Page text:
Exploring The Waste Land
A commentary page linked from The Waste Land, Part I, line 38

Part I
Lines 38-41

Here is part an essay by P.K. Saha:

Lines 38-41 [of The Waste Land] are a conflation of lines or images from the last cantos of Dante's Inferno and Paradiso. In his essay on Dante, too, Eliot focused on these two cantos simultaneoulsy by suggesting that the ending of Paradiso "repairs the failure" of the end of Inferno. He also claimed that the last canto of Paradiso is "the highest point that poetry has ever reached." Some of the specific links between Eliot's and Dante's lines follow: "I was neither / Living nor dead" is the exact equivalent of "Io non moro, e non rimasi vivo" (Inferno, XXXIII, 83-4). The Italian line represents Dante's sense of fear and paralysis when he sees Lucifer, and this terrifying vision at the end of Inferno needs to be related to the luminous vision at the end of Paradiso: ". . . ficcar lo viso per la Luce eterna, / tanto la veduta vi consunisi!" (Paradiso, XXXIII, 83-4) [I fixed my gaze on the eternal light so deeply that my entire vision was consumed in it"]. "I knew nothing, / Looking into the heart of light" is the equivalent of Dante's vision being consumed in the eternal light, and the overall notion of suspended being in "I could not / Speak, and my eyes failed" is the counterpart of "Cosi la mente mia tutta sospesa, / mirave fissa, immobile ed attenta . . ." (Paradiso XXXIII, 97-8) [Thus with wholly suspended mind, I stared fixedly, motionless and intent . . .]. The notion of subdued speech and vision is also present in the same canto (ll. 56, 61-2).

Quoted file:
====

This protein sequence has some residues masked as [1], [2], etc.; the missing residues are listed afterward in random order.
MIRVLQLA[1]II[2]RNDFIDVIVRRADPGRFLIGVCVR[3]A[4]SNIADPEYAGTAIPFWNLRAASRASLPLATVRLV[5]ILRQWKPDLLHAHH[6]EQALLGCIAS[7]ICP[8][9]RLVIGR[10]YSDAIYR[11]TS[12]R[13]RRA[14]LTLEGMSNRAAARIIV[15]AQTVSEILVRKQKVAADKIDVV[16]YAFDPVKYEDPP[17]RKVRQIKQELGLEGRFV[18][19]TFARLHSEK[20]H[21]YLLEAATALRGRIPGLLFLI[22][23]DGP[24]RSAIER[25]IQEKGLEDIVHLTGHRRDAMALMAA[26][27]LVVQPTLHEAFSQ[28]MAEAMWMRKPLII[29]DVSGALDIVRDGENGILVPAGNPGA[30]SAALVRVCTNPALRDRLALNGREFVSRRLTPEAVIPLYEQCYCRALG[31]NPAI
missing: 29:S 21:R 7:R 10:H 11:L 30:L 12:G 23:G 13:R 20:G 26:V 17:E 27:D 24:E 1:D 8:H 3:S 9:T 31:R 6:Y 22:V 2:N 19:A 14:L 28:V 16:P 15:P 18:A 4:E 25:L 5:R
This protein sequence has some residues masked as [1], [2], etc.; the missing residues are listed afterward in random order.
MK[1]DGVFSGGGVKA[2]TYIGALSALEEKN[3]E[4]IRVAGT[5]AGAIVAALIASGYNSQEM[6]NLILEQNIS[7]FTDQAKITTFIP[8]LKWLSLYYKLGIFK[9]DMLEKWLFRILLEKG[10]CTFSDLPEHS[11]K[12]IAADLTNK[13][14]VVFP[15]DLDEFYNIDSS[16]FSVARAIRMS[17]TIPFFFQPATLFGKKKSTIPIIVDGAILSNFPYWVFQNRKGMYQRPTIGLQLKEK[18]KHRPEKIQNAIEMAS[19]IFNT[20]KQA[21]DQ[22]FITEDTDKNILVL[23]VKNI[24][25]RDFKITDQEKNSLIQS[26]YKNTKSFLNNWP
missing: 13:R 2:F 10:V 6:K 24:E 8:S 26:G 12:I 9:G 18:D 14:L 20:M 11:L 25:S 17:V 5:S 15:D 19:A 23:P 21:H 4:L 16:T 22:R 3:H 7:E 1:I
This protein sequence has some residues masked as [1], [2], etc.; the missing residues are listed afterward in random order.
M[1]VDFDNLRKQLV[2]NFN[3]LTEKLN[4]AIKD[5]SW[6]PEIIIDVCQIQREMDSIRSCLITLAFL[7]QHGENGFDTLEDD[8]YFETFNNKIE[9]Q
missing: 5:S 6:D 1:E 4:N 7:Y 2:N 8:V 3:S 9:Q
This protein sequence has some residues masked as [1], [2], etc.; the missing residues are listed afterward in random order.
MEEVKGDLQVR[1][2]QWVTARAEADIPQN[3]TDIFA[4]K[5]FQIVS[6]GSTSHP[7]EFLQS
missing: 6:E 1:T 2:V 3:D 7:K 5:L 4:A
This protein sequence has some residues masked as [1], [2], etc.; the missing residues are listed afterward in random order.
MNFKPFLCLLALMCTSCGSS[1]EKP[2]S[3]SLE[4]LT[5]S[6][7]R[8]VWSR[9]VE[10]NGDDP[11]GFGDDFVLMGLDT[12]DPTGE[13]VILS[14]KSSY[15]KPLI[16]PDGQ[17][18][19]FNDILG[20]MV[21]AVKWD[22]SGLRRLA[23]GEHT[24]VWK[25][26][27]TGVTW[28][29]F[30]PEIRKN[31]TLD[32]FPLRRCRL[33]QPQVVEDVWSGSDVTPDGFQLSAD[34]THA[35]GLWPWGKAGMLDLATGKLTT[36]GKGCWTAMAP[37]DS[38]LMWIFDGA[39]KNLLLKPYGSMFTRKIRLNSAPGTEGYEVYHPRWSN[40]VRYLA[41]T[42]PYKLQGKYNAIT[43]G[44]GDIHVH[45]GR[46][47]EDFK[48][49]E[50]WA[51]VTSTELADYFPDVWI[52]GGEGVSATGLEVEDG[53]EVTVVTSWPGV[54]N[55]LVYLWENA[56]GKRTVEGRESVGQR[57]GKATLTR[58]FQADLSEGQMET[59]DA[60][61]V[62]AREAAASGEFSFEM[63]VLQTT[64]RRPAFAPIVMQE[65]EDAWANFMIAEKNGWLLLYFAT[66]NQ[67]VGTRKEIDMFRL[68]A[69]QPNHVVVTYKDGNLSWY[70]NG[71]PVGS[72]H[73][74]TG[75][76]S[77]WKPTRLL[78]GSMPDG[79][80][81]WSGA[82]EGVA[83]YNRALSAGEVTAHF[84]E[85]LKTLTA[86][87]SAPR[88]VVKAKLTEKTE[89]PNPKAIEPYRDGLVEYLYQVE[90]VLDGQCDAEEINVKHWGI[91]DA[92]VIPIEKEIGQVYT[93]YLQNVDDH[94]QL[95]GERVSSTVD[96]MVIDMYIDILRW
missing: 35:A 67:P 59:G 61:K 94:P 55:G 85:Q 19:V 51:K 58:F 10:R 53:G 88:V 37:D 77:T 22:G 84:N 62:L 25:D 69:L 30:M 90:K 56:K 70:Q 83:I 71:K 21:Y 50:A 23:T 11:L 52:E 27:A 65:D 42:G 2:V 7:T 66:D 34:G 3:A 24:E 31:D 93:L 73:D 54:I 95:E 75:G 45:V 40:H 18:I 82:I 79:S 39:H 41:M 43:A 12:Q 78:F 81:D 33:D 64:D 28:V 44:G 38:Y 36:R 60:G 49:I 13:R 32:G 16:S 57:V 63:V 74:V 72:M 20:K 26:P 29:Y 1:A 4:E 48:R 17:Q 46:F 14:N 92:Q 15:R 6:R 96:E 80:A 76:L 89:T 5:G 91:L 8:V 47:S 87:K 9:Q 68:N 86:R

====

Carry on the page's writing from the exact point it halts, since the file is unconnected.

Paradiso ends with the famous last line "l'Amor che move il sole e l'altre stelle" [the love that moves the sun and the other stars]. In the overall scheme of The Divine Comedy, the vision at the end of Inferno, representing the ultimate failure of love as personfied by Lucifer, and the vision at the end of Paradiso, focusing on the redemptive power of love, jointly indicate the polarities of love, and its transcendent potential.

By conflating Dante's concluding visions in the opening section of his own poem, Eliot may be suggesting that the hallmark of the modern waste land in indeed the paralysis of love. ...


Saha, P.K., "Eliotís The Waste Land," The Explicator, vol. 46, no. 3, (Spring 1988) pp. 31-2

Exploring The Waste Land
File name: cq038.html
File date: Sunday, September 29, 2002
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